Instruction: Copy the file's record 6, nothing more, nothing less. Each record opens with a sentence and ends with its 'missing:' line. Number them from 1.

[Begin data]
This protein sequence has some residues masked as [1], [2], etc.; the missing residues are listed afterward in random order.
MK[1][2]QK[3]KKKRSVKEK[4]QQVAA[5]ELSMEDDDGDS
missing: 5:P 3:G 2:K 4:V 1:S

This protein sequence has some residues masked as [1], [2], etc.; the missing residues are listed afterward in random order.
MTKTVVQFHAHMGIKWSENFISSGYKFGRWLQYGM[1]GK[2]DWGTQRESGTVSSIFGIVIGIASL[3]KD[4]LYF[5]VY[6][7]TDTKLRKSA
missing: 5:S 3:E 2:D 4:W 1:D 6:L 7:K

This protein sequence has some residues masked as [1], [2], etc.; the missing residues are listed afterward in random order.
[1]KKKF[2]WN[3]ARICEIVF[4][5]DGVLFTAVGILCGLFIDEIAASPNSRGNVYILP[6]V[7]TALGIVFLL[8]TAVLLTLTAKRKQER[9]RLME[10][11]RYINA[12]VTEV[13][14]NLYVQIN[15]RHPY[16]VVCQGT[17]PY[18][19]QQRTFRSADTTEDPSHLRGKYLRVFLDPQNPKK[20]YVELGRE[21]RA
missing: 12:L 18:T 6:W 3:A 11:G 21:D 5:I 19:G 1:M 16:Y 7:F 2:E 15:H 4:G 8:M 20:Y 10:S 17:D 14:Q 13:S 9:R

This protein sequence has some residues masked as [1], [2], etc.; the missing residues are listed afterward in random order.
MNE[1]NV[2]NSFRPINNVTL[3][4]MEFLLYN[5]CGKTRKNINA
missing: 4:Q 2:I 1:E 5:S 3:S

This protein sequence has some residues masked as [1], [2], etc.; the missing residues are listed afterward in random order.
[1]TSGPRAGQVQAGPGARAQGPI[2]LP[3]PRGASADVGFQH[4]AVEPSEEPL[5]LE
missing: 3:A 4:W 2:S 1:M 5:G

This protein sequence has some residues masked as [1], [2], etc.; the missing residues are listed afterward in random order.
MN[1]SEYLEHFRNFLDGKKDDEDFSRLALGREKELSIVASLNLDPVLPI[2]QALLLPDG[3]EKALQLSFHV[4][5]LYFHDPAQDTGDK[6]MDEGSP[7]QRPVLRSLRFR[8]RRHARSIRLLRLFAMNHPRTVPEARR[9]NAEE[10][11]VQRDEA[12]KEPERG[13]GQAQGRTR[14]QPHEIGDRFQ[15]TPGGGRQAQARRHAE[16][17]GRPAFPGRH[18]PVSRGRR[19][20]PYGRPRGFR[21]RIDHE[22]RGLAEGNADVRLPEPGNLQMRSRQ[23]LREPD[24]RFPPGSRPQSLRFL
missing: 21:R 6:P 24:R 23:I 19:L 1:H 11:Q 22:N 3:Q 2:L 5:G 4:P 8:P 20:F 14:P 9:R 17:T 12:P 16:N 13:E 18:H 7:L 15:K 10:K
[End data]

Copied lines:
This protein sequence has some residues masked as [1], [2], etc.; the missing residues are listed afterward in random order.
MN[1]SEYLEHFRNFLDGKKDDEDFSRLALGREKELSIVASLNLDPVLPI[2]QALLLPDG[3]EKALQLSFHV[4][5]LYFHDPAQDTGDK[6]MDEGSP[7]QRPVLRSLRFR[8]RRHARSIRLLRLFAMNHPRTVPEARR[9]NAEE[10][11]VQRDEA[12]KEPERG[13]GQAQGRTR[14]QPHEIGDRFQ[15]TPGGGRQAQARRHAE[16][17]GRPAFPGRH[18]PVSRGRR[19][20]PYGRPRGFR[21]RIDHE[22]RGLAEGNADVRLPEPGNLQMRSRQ[23]LREPD[24]RFPPGSRPQSLRFL
missing: 21:R 6:P 24:R 23:I 19:L 1:H 11:Q 22:N 3:Q 2:L 5:G 4:P 8:P 20:F 14:P 9:R 17:T 12:P 16:N 13:E 18:H 7:L 15:K 10:K